DEBT TO EQUITY measures the risk of the firms capital structure in terms of amounts of capital contributed by creditors and that contributed by owners. It expresses the protection provided by owners for the creditors. In addition, low Debt/Equity ratio implies ability to borrow. While using debt implies risk (required interest payments must be paid), it also introduces the potential for increased benefits to the firms owners. When debt is used successfully (operating earnings exceeding interest charges) the returns to shareholders are magnified through financial leverage. Depending on the industry, different ratios are acceptable. The company should be compared to the industry, but, generally, a 3:1 ratio is a general benchmark. Should a company have debt-to-equity ratio that exceeds this number; it will be a major impediment to obtaining additional financing. If the ratio is suspect and you find the companys working capital, and current / quick ratios drastically low, this is a sign of serious financial weakness. Formula: Total Liabilities / Stockholders Equity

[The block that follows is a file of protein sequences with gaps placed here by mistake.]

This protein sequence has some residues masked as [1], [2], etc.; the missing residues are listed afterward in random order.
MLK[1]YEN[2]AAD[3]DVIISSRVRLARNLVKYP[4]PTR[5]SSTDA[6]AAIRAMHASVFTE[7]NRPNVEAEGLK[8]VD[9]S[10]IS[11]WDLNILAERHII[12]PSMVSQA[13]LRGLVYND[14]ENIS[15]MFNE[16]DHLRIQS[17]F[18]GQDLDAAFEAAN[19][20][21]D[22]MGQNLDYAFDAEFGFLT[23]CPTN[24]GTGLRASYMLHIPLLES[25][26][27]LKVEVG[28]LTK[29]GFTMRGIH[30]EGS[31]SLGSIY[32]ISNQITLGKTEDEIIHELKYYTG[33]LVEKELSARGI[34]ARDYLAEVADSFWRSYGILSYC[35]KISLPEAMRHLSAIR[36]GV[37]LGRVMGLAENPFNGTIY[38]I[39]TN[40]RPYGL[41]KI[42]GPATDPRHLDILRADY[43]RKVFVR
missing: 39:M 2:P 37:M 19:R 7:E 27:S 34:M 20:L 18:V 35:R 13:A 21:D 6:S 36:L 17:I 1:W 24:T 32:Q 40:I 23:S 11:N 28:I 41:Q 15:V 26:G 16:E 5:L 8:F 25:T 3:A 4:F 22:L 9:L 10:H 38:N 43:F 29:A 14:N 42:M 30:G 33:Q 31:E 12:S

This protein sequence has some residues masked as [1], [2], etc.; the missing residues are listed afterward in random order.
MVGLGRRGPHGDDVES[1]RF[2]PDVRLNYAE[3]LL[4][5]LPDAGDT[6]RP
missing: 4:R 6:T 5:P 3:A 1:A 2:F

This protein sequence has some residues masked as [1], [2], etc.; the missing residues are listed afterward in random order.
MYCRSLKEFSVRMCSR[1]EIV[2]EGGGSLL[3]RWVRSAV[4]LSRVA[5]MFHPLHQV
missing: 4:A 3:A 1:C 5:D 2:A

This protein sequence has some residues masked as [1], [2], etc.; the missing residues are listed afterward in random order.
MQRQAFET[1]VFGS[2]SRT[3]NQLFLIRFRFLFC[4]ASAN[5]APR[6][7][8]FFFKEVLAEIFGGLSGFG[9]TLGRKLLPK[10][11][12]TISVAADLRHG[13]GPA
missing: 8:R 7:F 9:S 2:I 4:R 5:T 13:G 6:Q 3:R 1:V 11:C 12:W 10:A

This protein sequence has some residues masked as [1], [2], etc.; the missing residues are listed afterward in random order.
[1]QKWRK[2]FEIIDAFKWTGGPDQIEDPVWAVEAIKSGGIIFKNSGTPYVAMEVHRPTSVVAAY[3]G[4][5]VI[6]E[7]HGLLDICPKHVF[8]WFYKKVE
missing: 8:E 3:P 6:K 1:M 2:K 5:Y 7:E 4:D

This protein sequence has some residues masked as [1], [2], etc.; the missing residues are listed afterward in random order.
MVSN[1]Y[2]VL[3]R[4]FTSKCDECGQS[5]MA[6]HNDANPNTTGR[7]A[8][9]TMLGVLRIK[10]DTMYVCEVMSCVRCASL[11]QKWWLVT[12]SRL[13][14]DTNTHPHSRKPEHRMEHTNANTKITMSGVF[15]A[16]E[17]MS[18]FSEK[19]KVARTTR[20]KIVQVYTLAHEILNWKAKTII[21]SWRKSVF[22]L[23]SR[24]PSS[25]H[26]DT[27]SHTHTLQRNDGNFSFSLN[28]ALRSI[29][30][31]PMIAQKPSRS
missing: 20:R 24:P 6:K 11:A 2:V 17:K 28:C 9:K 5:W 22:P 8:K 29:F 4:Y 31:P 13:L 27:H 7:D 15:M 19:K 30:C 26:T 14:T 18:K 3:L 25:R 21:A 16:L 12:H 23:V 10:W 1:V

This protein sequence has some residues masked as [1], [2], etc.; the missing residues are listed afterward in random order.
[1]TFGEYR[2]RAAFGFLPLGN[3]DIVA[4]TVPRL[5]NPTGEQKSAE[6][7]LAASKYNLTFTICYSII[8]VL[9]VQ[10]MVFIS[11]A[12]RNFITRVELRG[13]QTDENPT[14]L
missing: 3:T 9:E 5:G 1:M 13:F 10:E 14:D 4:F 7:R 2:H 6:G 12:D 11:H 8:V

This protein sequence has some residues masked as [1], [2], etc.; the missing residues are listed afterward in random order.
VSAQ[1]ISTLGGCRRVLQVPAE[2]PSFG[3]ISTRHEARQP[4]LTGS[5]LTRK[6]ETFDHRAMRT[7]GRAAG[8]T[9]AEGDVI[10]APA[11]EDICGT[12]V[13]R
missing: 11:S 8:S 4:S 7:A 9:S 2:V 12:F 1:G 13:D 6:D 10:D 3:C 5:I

SUBORDINATED DEBENTURE, in securities, is a debt issue whose claim on assets is subordinated to that of general creditors in the event of a liquidation, as stated in the bond indenture.
VERTICAL INTEGRATION is the extent to which a firm owns its upstream suppliers and its downstream buyers. Control upstream is referred to as backward integration (towards suppliers of raw material), while control of activities downstream (towards the eventual buyer) is referred to as forward integration.
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